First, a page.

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WPF – The downfall of the tyrannical form layout August 3, 2007

Posted by gcorbin in Uncategorized.
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Microsoft has done it again. I guess I shouldn’t be surprised any more. Dot Net 3.0 has been released and with it another new, cool, set of technologies. You guessed it; I’m referring to Windows Presentation Foundations or WPF for short. I always get so excited when something new and cool comes along. I enjoy digging my teeth into a new technology, especially if its one that have practical uses in the office environment. WPF gives us lots of practical uses in the real world. The fact that we can now define our form layouts the same way, regardless if it’s a web form or win form is an enormous benefit. The new language for defining this is XAML (eXtensible Application Markup Language). It has freed from the constraints of how a form must be laid out. No longer do we need to conform to the standard table, grid, or battleship gray rectangle button. WPF exposes the full flexibility of the DirectX graph engine for manipulating how controls and forms are displayed. The APIs for using this power is very simple. In many cases, twisting the layout of a control to bend to our will is simply a matter of using the right XAML attributes. With this power we now can wield a wonderfully new and exciting type of application. We also have to be cautious of this, for now we also have the power to create frightful abominations that would terrify the most open-minded developers. Lets now take a look at some code that shows how to uses this. The sample below shows a simple form that has a few standard buttons and textboxes. Remember for this sample to work, you will need to have .Net 3.0 framework installed.

 

blog6a1.jpg 

 

[CODE]

 

<Window x:Class=”XamlWindowsAppProject.Window1″
xmlns=”http://schemas.microsoft.com/winfx/2006/xaml/presentation
xmlns:x=”http://schemas.microsoft.com/winfx/2006/xaml
Title=”XamlWindowsAppProject” Height=”213″ Width=”262″>
<Grid>
       <TextBox Name=”test1″ Margin=”16,15.5,93,0″ Height=”23″ 

VerticalAlignment=”Top” Text=”Sample Textbox”></TextBox>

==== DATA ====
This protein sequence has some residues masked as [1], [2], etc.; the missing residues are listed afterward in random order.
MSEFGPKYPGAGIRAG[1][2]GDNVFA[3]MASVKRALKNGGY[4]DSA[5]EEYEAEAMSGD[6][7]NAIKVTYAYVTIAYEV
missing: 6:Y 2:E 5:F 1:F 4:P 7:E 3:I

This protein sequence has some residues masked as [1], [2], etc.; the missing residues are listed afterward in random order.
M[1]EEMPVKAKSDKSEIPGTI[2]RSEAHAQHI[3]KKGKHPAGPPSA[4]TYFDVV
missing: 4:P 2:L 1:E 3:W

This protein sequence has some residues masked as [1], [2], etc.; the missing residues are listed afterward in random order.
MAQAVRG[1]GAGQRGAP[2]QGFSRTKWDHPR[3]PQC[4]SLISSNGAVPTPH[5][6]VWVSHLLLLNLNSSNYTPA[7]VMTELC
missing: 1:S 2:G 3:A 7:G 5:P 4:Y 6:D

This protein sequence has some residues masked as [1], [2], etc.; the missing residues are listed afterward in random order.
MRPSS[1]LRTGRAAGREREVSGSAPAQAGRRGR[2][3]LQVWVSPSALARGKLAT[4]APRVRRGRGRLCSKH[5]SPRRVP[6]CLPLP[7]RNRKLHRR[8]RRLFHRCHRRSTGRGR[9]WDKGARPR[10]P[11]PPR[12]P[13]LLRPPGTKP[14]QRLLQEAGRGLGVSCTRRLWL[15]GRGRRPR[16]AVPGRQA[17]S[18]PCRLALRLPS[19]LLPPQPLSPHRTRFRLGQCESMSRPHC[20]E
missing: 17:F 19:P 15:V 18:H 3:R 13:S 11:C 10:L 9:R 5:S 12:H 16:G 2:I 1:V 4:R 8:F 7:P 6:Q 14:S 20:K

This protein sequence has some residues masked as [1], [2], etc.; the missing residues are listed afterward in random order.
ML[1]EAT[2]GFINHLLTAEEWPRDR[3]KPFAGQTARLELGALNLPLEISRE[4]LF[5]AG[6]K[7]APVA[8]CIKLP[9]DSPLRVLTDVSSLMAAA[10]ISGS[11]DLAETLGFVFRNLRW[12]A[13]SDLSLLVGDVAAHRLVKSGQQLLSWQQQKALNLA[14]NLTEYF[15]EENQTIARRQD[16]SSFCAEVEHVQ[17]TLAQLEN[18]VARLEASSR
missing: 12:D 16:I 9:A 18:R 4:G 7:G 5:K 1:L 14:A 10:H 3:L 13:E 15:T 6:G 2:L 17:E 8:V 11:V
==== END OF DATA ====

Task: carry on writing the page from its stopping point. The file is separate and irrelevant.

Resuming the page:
<Button Content=”Click Here” Margin=”44,49,0,80″  

HorizontalAlignment=”Left” Width=”78″>
       </Button>
      <ListBox Margin=”127,59,5,57″ Name=”listBox1″>
        <ListBoxItem Name=”listBoxItem1″>ListBoxItem 1</ListBoxItem>
        <ListBoxItem Name=”listBoxItem2″>ListBoxItem 2</ListBoxItem>
        <ListBoxItem Name=”listBoxItem3″>ListBoxItem 3</ListBoxItem>
        <ListBoxItem Name=”listBoxItem4″>ListBoxItem 4</ListBoxItem>
        <ListBoxItem Name=”listBoxItem5″>ListBoxItem 5</ListBoxItem>
        <ListBoxItem Name=”listBoxItem6″>ListBoxItem 6</ListBoxItem>
      </ListBox>
  </Grid>
</Window> 

 

 

Now lets take that ordinary looking form and lets get freaky with it. In the sample below, you can now see that we’ve twisted the textboxes, change the buttons shape and opaqueness, and gave the form itself an unusual shape.

 

blog6b1.jpg 

 

[CODE]

 

<Window x:Class=”XamlWindowsAppProject.Window1″ xmlns=”http://schemas.microsoft.com/winfx/2006/xaml/presentation
    xmlns:x=”http://schemas.microsoft.com/winfx/2006/xaml
    Title=”XamlWindowsAppProject” Height=”213″ Width=”262″>
    <Grid>
    <TextBox Name=”test1″ Margin=”16,15.5,93,0″ Height=”23″
             VerticalAlignment=”Top” Text=”Sample Textbox”></TextBox>
      <Button Content=”Click Here” Margin=”44,49,0,80″
              HorizontalAlignment=”Left” Width=”78″>
        <Button.RenderTransform>
          <RotateTransform Angle=”45″ />
        </Button.RenderTransform>
      </Button>
      <ListBox Margin=”127,59,5,57″ Name=”listBox1″>
        <ListBox.RenderTransform>
          <RotateTransform Angle=”15″ />
        </ListBox.RenderTransform>
        <ListBoxItem Name=”listBoxItem1″>ListBoxItem 1</ListBoxItem>
        <ListBoxItem Name=”listBoxItem2″>ListBoxItem 2</ListBoxItem>
        <ListBoxItem Name=”listBoxItem3″>ListBoxItem 3</ListBoxItem>
        <ListBoxItem Name=”listBoxItem4″>ListBoxItem 4</ListBoxItem>
        <ListBoxItem Name=”listBoxItem5″>ListBoxItem 5</ListBoxItem>
        <ListBoxItem Name=”listBoxItem6″>ListBoxItem 6</ListBoxItem>
      </ListBox>
  </Grid>
</Window> 

   

Pretty Cool huh! The sample above is just a small taste of the multitude of ways that the graphical representation of the form can be changed. In this discussion, I only touched on one aspect of the WPF framework. For more details on what WPF can do for you, check out the Microsoft docs on it here.

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Comments»

1. Jim Gorman - December 10, 2007

Greg,

I went to the December 6th Beantown.NET INETA User Group meeting.

http://beantowndotnet.org/

Josh Smith (lead architect of the ‘New York Times Reader’) extolled the virtues of WPF.

Unfortunately, he readily admitted that WPF does not offer some powerful Windows Forms features like a DataGrid or a DateTime picker out of the box. He also reminded the audience that WPF is not Silverlight and vice-versa.

Does this mean that WPF is not ready for “prime-time” line of business applications?

2. Greg - December 11, 2007

I’m using WPF in some products that we have at my company. Yes, it is lacking some powerful controls, but I’m finding that with the ones it does have, one can work around those limitations. Also, there are 3rd party companies that sell controls for WPF.

3. Jim Gorman - December 17, 2007

Greg, I found some pretty cool WPF animations here:

http://wpf.netfx3.com/files/folders/controls/entry10297.aspx

Among other things, Kevin’s Bag-O-Tricks includes a DatePicker.

Oh – And if it helps – For some strange reason, I couldn’t compile this solution until I installed the 3.5 (yes 3.5) .NET framework. [Your experience may differ.]

4. gcorbin - December 18, 2007

Thanks Jim, I’ll check it out.


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